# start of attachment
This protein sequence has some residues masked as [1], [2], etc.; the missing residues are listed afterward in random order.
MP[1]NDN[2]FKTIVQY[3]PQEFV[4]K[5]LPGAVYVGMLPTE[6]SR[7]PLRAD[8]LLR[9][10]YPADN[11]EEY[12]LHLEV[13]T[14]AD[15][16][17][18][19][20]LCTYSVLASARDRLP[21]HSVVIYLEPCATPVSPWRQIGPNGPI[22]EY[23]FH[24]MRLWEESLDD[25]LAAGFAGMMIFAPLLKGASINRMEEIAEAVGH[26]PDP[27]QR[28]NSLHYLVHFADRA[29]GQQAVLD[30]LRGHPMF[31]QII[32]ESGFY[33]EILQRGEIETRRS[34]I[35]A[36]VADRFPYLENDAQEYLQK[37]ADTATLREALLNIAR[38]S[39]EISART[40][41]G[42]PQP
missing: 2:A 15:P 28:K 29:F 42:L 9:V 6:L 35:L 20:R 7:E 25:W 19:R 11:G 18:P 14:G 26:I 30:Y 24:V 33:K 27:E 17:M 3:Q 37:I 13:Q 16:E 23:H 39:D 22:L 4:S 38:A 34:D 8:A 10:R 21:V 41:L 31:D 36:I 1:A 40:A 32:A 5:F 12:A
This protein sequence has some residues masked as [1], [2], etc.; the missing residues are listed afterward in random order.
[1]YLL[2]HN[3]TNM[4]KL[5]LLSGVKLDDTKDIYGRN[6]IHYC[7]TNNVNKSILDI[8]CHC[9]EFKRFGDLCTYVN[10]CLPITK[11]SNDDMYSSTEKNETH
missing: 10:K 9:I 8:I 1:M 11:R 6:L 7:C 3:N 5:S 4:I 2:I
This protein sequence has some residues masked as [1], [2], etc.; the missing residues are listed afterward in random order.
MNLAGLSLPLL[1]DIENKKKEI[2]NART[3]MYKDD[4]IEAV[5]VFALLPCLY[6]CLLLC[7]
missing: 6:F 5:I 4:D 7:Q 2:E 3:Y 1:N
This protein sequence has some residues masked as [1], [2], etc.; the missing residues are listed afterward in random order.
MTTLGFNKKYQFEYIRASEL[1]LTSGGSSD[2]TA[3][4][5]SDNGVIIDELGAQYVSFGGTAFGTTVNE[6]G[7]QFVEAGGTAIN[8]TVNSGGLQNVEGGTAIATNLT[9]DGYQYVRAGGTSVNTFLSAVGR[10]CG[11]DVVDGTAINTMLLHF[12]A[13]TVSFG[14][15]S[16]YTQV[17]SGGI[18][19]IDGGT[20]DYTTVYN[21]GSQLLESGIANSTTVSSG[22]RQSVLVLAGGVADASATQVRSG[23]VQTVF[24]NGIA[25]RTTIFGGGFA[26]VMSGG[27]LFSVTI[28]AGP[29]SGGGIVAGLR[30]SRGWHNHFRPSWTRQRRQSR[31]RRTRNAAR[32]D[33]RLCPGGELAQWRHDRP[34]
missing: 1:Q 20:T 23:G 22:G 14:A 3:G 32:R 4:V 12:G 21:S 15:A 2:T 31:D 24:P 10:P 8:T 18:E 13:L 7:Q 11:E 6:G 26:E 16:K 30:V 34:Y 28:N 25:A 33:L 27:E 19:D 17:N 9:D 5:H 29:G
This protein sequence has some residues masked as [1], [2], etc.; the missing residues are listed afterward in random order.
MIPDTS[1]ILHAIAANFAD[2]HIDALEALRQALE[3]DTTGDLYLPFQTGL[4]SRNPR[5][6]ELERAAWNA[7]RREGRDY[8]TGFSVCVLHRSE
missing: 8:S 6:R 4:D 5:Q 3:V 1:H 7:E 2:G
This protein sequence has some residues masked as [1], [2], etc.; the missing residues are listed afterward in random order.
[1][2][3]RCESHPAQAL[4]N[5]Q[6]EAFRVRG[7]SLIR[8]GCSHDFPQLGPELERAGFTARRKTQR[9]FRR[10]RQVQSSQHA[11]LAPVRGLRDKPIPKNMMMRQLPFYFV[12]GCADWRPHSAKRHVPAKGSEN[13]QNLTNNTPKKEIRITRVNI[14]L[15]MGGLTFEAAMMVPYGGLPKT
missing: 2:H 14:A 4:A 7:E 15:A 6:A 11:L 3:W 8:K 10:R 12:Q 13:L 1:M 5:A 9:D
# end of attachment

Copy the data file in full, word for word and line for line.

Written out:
This protein sequence has some residues masked as [1], [2], etc.; the missing residues are listed afterward in random order.
MP[1]NDN[2]FKTIVQY[3]PQEFV[4]K[5]LPGAVYVGMLPTE[6]SR[7]PLRAD[8]LLR[9][10]YPADN[11]EEY[12]LHLEV[13]T[14]AD[15][16][17][18][19][20]LCTYSVLASARDRLP[21]HSVVIYLEPCATPVSPWRQIGPNGPI[22]EY[23]FH[24]MRLWEESLDD[25]LAAGFAGMMIFAPLLKGASINRMEEIAEAVGH[26]PDP[27]QR[28]NSLHYLVHFADRA[29]GQQAVLD[30]LRGHPMF[31]QII[32]ESGFY[33]EILQRGEIETRRS[34]I[35]A[36]VADRFPYLENDAQEYLQK[37]ADTATLREALLNIAR[38]S[39]EISART[40][41]G[42]PQP
missing: 2:A 15:P 28:K 29:F 42:L 9:V 6:L 35:L 20:R 7:E 25:W 19:R 11:G 18:P 14:G 26:I 30:Y 24:V 33:K 27:E 17:M 3:Q 37:I 13:Q 16:E 23:H 39:D 22:L 4:S 38:A 34:D 8:A 10:R 21:V 41:L 31:D 36:I 1:A 40:A 32:A 5:F 12:A
This protein sequence has some residues masked as [1], [2], etc.; the missing residues are listed afterward in random order.
[1]YLL[2]HN[3]TNM[4]KL[5]LLSGVKLDDTKDIYGRN[6]IHYC[7]TNNVNKSILDI[8]CHC[9]EFKRFGDLCTYVN[10]CLPITK[11]SNDDMYSSTEKNETH
missing: 10:K 9:I 8:I 1:M 11:R 6:L 7:C 3:N 5:S 4:I 2:I
This protein sequence has some residues masked as [1], [2], etc.; the missing residues are listed afterward in random order.
MNLAGLSLPLL[1]DIENKKKEI[2]NART[3]MYKDD[4]IEAV[5]VFALLPCLY[6]CLLLC[7]
missing: 6:F 5:I 4:D 7:Q 2:E 3:Y 1:N
This protein sequence has some residues masked as [1], [2], etc.; the missing residues are listed afterward in random order.
MTTLGFNKKYQFEYIRASEL[1]LTSGGSSD[2]TA[3][4][5]SDNGVIIDELGAQYVSFGGTAFGTTVNE[6]G[7]QFVEAGGTAIN[8]TVNSGGLQNVEGGTAIATNLT[9]DGYQYVRAGGTSVNTFLSAVGR[10]CG[11]DVVDGTAINTMLLHF[12]A[13]TVSFG[14][15]S[16]YTQV[17]SGGI[18][19]IDGGT[20]DYTTVYN[21]GSQLLESGIANSTTVSSG[22]RQSVLVLAGGVADASATQVRSG[23]VQTVF[24]NGIA[25]RTTIFGGGFA[26]VMSGG[27]LFSVTI[28]AGP[29]SGGGIVAGLR[30]SRGWHNHFRPSWTRQRRQSR[31]RRTRNAAR[32]D[33]RLCPGGELAQWRHDRP[34]
missing: 1:Q 20:T 23:G 22:G 14:A 3:G 32:R 4:V 12:G 21:S 15:A 2:T 31:D 24:P 10:P 8:T 18:E 13:L 7:Q 11:E 6:G 26:E 16:K 30:V 34:Y 28:N 25:A 33:L 27:E 19:D 17:N 9:D 5:H 29:G
This protein sequence has some residues masked as [1], [2], etc.; the missing residues are listed afterward in random order.
MIPDTS[1]ILHAIAANFAD[2]HIDALEALRQALE[3]DTTGDLYLPFQTGL[4]SRNPR[5][6]ELERAAWNA[7]RREGRDY[8]TGFSVCVLHRSE
missing: 8:S 6:R 4:D 5:Q 3:V 1:H 7:E 2:G
This protein sequence has some residues masked as [1], [2], etc.; the missing residues are listed afterward in random order.
[1][2][3]RCESHPAQAL[4]N[5]Q[6]EAFRVRG[7]SLIR[8]GCSHDFPQLGPELERAGFTARRKTQR[9]FRR[10]RQVQSSQHA[11]LAPVRGLRDKPIPKNMMMRQLPFYFV[12]GCADWRPHSAKRHVPAKGSEN[13]QNLTNNTPKKEIRITRVNI[14]L[15]MGGLTFEAAMMVPYGGLPKT
missing: 2:H 14:A 4:A 7:E 15:A 6:A 11:L 3:W 8:K 10:R 12:Q 13:L 1:M 5:A 9:D